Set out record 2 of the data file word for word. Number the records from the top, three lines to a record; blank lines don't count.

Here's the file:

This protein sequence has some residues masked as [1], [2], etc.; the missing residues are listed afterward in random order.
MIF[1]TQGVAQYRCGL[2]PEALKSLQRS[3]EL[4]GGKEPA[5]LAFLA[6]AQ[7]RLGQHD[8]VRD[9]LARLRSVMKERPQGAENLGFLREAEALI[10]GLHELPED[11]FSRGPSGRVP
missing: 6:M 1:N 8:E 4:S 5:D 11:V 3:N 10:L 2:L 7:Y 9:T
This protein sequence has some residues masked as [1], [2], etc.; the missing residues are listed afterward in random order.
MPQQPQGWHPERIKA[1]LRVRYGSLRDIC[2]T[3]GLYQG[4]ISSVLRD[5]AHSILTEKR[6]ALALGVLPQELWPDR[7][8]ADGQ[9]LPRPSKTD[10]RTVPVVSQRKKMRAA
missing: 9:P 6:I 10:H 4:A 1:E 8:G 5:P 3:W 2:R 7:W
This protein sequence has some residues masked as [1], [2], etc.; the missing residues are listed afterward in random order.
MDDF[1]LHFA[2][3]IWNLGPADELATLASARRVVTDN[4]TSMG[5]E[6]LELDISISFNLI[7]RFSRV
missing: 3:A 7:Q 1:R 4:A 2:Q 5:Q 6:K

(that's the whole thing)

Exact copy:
This protein sequence has some residues masked as [1], [2], etc.; the missing residues are listed afterward in random order.
MPQQPQGWHPERIKA[1]LRVRYGSLRDIC[2]T[3]GLYQG[4]ISSVLRD[5]AHSILTEKR[6]ALALGVLPQELWPDR[7][8]ADGQ[9]LPRPSKTD[10]RTVPVVSQRKKMRAA
missing: 9:P 6:I 10:H 4:A 1:E 8:G 5:P 3:W 2:R 7:W